We are not going down that road.
We have other places to be,
Other appointments, and I have
No idea where that one-way
Street ends. Look at it:
No lights, no traffic, nothing
But weather. Clouds and no doubt
Rain. We are better off
With our highway, curbs,
And a posted speed limit. Old,
Weathered roads are not efficient.
They end suddenly, go
Unexpected places, hold few
Chances to turn back. They
Were built by men who hauled things:
Wagons of grief and industry.
Good men, surely; but not wise
In the way of roads, the wickedness
Of going. It is not their fault.
After all, the architect of Hell
Was a just and merciful God,
Or simply God. Every so often
A road made by men is going
To stray, to cut itself off from its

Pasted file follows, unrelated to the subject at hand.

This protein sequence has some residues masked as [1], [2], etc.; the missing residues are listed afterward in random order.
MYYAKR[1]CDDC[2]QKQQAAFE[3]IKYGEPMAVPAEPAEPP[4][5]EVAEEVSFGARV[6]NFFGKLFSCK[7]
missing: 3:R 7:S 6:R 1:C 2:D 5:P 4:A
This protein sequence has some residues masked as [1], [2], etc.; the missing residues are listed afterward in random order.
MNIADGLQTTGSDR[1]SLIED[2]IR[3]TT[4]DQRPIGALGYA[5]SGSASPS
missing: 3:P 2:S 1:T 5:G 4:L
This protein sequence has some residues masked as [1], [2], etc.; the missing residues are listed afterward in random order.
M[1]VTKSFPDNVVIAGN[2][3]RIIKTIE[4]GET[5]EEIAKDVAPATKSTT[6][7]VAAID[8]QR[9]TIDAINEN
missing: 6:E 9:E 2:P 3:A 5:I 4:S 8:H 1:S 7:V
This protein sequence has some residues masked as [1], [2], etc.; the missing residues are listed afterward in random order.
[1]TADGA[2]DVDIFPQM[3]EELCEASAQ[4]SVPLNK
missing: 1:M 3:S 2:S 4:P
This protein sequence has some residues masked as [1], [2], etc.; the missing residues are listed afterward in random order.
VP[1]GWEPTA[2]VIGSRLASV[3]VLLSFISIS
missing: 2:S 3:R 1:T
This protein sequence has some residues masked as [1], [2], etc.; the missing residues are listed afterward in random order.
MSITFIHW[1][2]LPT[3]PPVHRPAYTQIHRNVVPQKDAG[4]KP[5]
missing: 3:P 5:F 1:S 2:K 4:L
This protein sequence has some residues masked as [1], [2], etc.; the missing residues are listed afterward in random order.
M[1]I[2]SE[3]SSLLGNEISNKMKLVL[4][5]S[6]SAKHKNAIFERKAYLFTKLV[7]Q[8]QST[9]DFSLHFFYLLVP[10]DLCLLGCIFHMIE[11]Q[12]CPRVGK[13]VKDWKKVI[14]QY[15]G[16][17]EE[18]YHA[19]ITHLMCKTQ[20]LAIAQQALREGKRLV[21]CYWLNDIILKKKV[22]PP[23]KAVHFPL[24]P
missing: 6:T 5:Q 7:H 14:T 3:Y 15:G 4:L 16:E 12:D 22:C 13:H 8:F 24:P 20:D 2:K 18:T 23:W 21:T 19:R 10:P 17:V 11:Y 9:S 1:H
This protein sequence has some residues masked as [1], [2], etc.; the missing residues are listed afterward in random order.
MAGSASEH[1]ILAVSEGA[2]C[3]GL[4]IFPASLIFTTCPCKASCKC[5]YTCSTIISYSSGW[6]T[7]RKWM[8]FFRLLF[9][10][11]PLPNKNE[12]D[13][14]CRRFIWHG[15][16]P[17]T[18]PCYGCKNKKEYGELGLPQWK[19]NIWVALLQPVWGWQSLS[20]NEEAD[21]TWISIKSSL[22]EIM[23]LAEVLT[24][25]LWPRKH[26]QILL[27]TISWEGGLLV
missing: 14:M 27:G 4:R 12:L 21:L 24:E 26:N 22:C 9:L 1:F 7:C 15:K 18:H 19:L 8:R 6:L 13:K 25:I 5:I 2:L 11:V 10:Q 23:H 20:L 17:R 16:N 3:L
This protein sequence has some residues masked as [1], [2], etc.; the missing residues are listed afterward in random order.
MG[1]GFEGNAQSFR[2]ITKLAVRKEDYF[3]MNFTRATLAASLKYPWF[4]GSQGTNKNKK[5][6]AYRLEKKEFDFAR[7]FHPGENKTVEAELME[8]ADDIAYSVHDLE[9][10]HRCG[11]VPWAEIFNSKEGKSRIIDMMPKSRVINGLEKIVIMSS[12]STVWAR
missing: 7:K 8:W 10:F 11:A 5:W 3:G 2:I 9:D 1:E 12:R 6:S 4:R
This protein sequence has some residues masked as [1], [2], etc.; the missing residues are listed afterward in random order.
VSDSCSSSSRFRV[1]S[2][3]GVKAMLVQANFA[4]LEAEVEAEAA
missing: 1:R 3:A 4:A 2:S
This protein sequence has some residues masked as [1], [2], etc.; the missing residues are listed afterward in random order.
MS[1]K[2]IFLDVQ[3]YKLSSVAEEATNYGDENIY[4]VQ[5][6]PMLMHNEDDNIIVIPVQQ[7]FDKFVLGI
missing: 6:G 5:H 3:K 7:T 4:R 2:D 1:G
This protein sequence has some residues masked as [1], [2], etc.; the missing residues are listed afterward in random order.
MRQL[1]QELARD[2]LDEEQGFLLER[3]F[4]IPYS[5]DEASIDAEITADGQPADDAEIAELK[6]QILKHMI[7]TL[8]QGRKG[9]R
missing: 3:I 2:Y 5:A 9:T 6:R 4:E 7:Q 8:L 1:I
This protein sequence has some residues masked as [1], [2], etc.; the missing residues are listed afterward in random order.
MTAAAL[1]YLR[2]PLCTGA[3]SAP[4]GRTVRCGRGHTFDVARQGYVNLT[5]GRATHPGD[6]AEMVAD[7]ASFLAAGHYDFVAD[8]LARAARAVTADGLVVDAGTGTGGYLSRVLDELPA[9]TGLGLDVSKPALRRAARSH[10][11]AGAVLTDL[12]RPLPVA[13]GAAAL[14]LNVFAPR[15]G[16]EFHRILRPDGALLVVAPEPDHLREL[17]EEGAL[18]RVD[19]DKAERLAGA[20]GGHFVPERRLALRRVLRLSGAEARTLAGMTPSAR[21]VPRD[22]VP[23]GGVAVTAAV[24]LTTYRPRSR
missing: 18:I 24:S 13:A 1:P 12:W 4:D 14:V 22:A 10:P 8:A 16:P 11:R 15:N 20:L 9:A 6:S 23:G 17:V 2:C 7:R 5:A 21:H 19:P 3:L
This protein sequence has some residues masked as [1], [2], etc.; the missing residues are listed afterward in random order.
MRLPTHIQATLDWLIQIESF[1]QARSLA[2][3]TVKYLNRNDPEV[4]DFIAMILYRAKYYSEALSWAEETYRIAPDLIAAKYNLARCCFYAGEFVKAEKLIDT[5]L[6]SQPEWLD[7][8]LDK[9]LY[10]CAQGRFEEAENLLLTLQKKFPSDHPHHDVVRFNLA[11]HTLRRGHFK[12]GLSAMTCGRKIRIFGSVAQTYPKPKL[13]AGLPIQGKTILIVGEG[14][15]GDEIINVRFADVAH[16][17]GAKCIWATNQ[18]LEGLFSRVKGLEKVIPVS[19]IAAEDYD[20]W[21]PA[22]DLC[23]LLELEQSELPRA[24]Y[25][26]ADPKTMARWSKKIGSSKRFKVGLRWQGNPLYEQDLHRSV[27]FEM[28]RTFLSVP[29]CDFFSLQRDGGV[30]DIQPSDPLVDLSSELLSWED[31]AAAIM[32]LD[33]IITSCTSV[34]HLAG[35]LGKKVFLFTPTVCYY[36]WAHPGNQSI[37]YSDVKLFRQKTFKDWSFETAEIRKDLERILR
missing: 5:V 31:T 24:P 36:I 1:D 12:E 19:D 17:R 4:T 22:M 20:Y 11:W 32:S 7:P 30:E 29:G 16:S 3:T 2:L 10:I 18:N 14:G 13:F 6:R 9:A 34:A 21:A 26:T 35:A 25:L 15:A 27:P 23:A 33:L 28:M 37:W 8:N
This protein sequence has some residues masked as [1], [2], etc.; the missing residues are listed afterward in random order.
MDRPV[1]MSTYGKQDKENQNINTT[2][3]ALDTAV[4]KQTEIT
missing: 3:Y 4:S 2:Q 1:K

Fellow roads and go in particular
No place. I’ll not take such a road.
I’ll not calculate that the desolation
Will cease so many miles hence
And the land turn resistant green again.
I see a road for what it is.
Travel. Transit and traffic
And the sound of an engine:
Enfolded in the brightly sharp ordinary,
The wheel in my hands, the pedals
Useless without me, and a known
Landscape running commonly, precisely past.
It is time to leave.
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